Bogotá, not Exactly Like the Movies

November 19-20, 2007
Days 782-783

I had been complaining to myself about the price of transportation in Colombia for awhile, and today was no exception. Buses cost more here than anywhere in South America other than Brazil and the Guianas, but the reason always seemed to be more than economics. Colombia is the only country in South America (other than the Guianas once again) with almost no large buses. Small buses mean less passengers which means higher prices, yet the mini buses seem impossible to avoid.

Today was no different as I rode to Bogotá in the back of a minivan, but it was well worth the money. There were only four passengers out of a possible eight, but the driver didn't care enough to attempt to pick up any random people off the street. He must have been getting paid a flat rate. The fact that we were in such a small vehicle meant that we were able to fly around all of the large trucks occupying the highway and got to Bogotá much quicker than expected. Oh yeah, and the scenery was spectacular as usual.

I wasn't expecting much when I arrived in Bogotá. I viewed it as merely a place to pass through on my way to my next destination. However, my impression of the city was much better than expected.

I found it easy to get to the center of the city without having to take an expensive taxi, then I found a reasonably-priced hostel in a nice area. The city government had planned to build a subway system for over thirty years, but then scrapped the idea in favor of a cheaper system of buses called "Trans Milenio." The large buses got their own lanes and had their own enclosed stations, so it was easy to get around the city like a subway system, and fast because the buses didn't have to fight the masses of traffic.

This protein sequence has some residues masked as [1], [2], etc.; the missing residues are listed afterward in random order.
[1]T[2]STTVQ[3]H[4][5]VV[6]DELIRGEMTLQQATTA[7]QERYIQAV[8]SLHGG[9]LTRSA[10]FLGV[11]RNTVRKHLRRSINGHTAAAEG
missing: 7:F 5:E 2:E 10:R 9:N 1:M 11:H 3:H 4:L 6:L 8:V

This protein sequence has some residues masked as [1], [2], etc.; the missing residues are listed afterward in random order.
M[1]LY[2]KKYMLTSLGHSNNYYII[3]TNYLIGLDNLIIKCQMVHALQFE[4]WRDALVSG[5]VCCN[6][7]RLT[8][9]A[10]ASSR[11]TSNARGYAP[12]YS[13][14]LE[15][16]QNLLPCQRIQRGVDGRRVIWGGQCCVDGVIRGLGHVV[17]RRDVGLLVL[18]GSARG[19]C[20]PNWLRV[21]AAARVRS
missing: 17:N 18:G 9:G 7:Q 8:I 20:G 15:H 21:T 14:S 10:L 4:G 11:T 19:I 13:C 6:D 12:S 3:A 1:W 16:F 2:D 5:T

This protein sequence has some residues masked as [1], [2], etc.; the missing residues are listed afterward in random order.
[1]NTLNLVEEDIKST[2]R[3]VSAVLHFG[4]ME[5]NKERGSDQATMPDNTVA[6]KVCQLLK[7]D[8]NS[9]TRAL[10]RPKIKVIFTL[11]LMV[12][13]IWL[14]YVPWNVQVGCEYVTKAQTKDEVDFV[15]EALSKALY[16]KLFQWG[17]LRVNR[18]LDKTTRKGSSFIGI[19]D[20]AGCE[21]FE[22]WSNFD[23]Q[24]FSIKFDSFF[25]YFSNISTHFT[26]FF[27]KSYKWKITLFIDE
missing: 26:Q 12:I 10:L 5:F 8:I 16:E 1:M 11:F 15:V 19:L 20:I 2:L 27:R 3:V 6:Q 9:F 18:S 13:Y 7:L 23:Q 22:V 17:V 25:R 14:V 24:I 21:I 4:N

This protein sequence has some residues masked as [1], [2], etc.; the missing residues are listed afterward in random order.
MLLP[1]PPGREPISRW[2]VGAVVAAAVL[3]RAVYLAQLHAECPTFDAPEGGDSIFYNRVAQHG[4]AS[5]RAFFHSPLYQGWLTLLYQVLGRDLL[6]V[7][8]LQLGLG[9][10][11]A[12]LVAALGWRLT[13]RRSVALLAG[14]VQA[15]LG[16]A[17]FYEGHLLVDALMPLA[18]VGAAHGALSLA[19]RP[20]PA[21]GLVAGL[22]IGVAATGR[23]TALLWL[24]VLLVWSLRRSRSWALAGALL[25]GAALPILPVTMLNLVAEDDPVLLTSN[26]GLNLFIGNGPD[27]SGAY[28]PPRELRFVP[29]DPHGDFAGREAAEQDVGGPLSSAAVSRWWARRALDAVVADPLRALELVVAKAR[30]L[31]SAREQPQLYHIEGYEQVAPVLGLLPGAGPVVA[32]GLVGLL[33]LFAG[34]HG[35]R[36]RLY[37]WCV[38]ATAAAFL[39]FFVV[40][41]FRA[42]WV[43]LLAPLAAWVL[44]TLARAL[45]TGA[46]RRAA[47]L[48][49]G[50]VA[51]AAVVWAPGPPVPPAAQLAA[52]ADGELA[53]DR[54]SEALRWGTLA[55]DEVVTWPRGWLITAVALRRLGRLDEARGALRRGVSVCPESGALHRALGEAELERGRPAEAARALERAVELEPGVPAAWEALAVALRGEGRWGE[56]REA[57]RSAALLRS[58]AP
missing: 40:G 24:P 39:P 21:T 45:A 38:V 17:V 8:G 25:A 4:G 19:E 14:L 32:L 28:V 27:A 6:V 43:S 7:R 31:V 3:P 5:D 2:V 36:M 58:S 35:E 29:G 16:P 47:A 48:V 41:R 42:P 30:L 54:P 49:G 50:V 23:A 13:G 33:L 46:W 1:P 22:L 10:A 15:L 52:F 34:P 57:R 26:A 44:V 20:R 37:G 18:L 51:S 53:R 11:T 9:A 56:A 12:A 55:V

I went to the northern part of Bogotá for a few hours and was blown away by all of the shopping malls, trendy restaurants, and people walking around in business suits. It was like walking around Times Square. In the movies, Bogotá is the kind of place where as soon as you leave your hotel, ten guys jump you, beat you nearly to death, take everything you own, then kidnap you just for shits and grins. But the Bogotá I found today was nothing like that. I'm getting really sick of cities, and this one is the fifth largest in South America (after Sao Paulo, Buenos Aires, Rio, and Lima), but I suppose I can handle the hustle and bustle for a few days.

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